Monday, July 29, 2019

Christ Alone

“Look: I, Paul, say to you that if you accept circumcision, Christ will be of no advantage to you.”

(Galatians 5:2 ESV)

In the modern evangelical church, we are quick to confess that we are saved by the grace of God alone through faith in Christ alone. And this has also been the position of the historic Lutheran Church. We believe, teach, and confess that we play no role in our salvation. It’s the work of God from first to last.

That being said, although most of us do trust in Christ, we don’t stop there. We continue to believe that something, along with Jesus, works to accomplish our salvation. We don’t truly believe that Jesus is sufficient.

This is also what was going on among the Galatians. False teachers had come into the church claiming that, in addition to Jesus, the people had to be circumcised if they were to be saved. They taught that the people had to follow the Law of Moses if they were to be saved.

Paul stood firmly against this teaching. He told them that, if they accepted circumcision, Christ would be of no advantage to them. He went on to say, in verse 4, that those who sought to be justified by the law are severed from Christ.

Christ alone saves. And we cannot add anything to it. Once we begin thinking that it’s Jesus plus this or Jesus plus that, we are lost.

Circumcision isn’t an issue in our day, at least not in a spiritual sense. However, many other things are. Many of us believe, for example, that Jesus plus abstaining from alcohol saves. Many of us believe that Jesus plus speaking in tongues saves. Many of us believe that Jesus plus a strict ten percent tithe saves. And many of us believe that Jesus plus an hour-long daily devotional time saves.

There are countless examples we could cite, but you get the point. Each of us has to search our own heart to see what we’re depending on in addition to Jesus. However, the point Paul is making remains the same.

If we trust in anything in addition to Christ, we are believing a corrupted version of the gospel. If we trust in anything in addition to Christ, he will be of no advantage to us. If we trust in anything in addition to Jesus, we are severed from Christ.

Yes, many activities flow from our faith in Christ. Many changes in our life result from our faith in Christ. But they are just that…results of our faith. They are the byproduct of our faith. These are not the things that save us. And they are not where justification is found.

May we, then, trust in Christ alone for our salvation. May we look to him, and to nothing else, for the forgiveness we so desperately need. May we truly believe that his sacrifice is sufficient.

Friday, July 26, 2019

Pointing the Finger

“What causes quarrels and what causes fights among you? Is it not this, that your passions are at war within you? You desire and do not have, so you murder. You covet and cannot obtain, so you fight and quarrel.”

James 4:1-2 ESV

As we experience conflict with others, whether it’s someone close to us or someone of whom our knowledge is more limited, we tend to focus our attention on their behavior. We focus on their tone. We focus on the specific words they choose to use. And we focus on the content of their message.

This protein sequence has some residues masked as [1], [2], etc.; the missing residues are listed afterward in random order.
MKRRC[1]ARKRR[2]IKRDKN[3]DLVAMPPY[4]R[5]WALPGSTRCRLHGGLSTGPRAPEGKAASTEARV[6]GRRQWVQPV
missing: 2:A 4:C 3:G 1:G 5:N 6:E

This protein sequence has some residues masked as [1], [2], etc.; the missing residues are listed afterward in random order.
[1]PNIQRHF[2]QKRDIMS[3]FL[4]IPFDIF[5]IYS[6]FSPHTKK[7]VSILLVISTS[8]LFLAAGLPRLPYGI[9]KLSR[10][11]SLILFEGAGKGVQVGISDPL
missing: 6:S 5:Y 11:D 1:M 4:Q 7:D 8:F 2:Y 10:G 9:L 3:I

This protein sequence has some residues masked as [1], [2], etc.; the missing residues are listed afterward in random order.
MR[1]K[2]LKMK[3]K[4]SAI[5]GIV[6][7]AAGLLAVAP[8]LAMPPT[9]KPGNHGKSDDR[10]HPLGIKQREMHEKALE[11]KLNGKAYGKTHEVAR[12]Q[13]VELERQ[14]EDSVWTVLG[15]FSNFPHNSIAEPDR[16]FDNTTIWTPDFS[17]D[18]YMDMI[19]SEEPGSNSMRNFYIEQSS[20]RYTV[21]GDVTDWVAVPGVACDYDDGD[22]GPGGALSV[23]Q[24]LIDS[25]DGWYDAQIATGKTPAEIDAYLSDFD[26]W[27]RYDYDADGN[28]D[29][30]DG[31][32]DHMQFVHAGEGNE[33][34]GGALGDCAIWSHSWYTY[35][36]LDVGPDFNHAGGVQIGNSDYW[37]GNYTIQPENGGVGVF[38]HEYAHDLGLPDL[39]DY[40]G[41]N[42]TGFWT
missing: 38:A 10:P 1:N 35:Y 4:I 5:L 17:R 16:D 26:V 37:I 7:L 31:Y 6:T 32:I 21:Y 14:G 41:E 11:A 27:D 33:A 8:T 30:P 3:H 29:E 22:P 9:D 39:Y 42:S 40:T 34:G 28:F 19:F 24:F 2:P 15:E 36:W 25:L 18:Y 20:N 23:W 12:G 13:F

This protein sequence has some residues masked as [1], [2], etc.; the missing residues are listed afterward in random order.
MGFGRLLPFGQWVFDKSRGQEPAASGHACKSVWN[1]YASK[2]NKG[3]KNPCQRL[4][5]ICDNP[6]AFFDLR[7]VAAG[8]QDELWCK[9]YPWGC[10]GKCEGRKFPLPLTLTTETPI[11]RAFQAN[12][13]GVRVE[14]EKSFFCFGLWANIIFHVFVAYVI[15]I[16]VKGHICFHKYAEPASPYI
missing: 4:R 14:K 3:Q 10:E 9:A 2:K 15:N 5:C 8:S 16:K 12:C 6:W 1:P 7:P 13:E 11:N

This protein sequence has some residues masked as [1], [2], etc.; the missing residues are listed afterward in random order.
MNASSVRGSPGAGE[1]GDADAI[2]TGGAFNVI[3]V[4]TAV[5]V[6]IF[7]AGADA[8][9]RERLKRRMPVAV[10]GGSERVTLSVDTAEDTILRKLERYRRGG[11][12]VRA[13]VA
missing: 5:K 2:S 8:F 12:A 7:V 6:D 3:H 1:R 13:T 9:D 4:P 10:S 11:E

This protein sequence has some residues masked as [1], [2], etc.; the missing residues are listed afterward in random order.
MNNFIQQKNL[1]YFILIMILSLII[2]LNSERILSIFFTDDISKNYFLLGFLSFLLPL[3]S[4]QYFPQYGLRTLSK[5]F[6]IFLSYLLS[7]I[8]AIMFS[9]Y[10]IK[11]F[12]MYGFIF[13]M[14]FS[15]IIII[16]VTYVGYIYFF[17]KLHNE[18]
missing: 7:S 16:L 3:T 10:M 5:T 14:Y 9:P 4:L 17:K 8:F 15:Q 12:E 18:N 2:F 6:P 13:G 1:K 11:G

What I’m saying is that, as we enter into conflict, we pinpoint them as the cause of our argument. Perhaps they were rude when they spoke to us. Perhaps we take issue with their intent. Perhaps we see a weakness in them that seems intolerable to us. Or perhaps we simply cannot agree with their logic.

As we, then, fight and quarrel with them, we place the blame at their feet. After all, if they’d approached things differently, we wouldn’t be arguing in the first place. If they did things the way we believe they should be done, things would be better by far. And if they only understood our way of thinking, or if they weren’t so stubborn, conflict could have been avoided.

What we fail to do, as we engage in conflict, is to look within. We fail to consider that, perhaps, we are the source of the conflict. We fail to consider that we are the one who is at fault.

This is what James is calling us to recognize in the above passage. He tells us that the quarrels in which we take part are caused by the passions within us. And, when he speaks of these passions, he’s referring not to those desires which are godly. He’s referring to our selfish and sinful desires.

We enter into conflict because we don’t have the things we desire. In fact, this longing causes us to seek the harm of others. We cannot obtain the things we desire, so we fight and quarrel.

It’s needless to say that this isn’t true of us alone. It’s typically the case with all parties involved in the conflict. However, we cannot simply point the finger at others. We need to, first and foremost, look at our role. We need to uncover our sinful desires that led us to take up arms against our brother.

May we, then, approach conflict with a spirit of humility. And, more than this, may we approach it with a spirit of repentance. May we seek the forgiveness of God and that of our brother for the sinful desires which led us into sin.

Monday, July 15, 2019

A Wise Guy?

“Who is wise and understanding among you? By his good conduct let him show his works in the meekness of wisdom. But if you have bitter jealousy and selfish ambition in your hearts, do not boast and be false to the truth. This is not the wisdom that comes down from above, but is earthly, unspiritual, demonic. For where jealousy and selfish ambition exist, there will be disorder and every vile practice. But the wisdom from above is first pure, then peaceable, gentle, open to reason, full of mercy and good fruits, impartial and sincere.”

(James 3:13-17 ESV)

Many of us, in our society today, consider ourselves to be wise. And if we don’t yet consider ourselves to be wise, we’d like to one day. Wisdom is considered by most to be a positive, attractive quality.

Wisdom indicates someone who’s experienced. It indicates someone who is knowledgeable and who possesses good judgment. It indicates someone who’s intelligent and discerning.